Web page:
I seriously can't fault the people who are responding to this question with the groundbreaking artwork of Tony Diterlizzi in the Planescape books. The moment I opened one of the books in my local gaming shop (back in '94, I think the shop might have been "The Tin Soldier" or maybe "Napoleon's"), I knew I'd have to run a campaign there. But lots of people have gone that way, so let's dig a little deeper. The early Vampire the Masquerade stuff was really evocative, in the sense that you were seeing mean bad-ass brooding types, and this was an "awesome game where you could be a mean bad-ass too". Most of the other early World of Darkness stuff had that kind of vibe happening too... the illustrations in Werewolf were more primal and violent, the imagery from Mage was more heroic and surreal. I'm not going to get into the debate about whether the games themselves actually supported this style of play, because today's question is about the art... and whether you found that art inspiring. I was going to instantly dismiss any game that used predominantly photographical imagery, because most of them are licensed properties simply using screenshots from the TV-show/movie from which they derive.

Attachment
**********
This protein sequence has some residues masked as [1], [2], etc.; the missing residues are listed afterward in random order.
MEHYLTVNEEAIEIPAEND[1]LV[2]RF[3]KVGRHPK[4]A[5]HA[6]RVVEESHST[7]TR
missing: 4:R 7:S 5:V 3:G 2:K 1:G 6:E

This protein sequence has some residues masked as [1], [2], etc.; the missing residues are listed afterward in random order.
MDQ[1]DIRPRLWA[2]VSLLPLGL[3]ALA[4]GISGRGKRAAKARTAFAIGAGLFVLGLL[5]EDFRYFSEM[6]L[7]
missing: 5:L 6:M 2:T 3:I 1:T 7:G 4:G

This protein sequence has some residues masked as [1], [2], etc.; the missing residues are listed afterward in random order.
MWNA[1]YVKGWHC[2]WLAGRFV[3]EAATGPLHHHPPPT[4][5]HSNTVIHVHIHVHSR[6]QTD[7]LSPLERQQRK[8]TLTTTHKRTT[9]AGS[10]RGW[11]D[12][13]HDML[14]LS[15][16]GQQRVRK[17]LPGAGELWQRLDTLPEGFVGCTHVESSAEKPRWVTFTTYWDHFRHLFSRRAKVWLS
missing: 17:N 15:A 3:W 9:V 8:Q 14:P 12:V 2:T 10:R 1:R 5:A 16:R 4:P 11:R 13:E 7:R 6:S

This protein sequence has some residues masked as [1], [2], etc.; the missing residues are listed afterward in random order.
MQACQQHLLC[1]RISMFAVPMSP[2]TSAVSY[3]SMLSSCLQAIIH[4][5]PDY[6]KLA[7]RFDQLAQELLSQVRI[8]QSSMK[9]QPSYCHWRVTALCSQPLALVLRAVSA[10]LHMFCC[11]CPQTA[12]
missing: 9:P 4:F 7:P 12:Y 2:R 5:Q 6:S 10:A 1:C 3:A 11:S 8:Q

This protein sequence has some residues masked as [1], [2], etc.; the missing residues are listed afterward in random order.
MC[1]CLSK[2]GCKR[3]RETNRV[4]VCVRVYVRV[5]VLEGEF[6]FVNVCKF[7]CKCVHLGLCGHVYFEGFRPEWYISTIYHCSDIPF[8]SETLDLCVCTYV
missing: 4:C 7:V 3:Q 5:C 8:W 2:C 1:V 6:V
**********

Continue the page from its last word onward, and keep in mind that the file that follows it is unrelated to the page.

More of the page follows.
'Old Earth' Adventure Location 'The Ruins of Londonium' For Your Old School Campaigns
Londonium was one of the most prosperous cities of 'Old Earth' but it is now one of the dangerous wasteland mega ruin locations. The domain of giant monsters,mutants, & worse. The city holds some of the richest relic hordes on the planet of old technologies, relics, and more. It is ...read more
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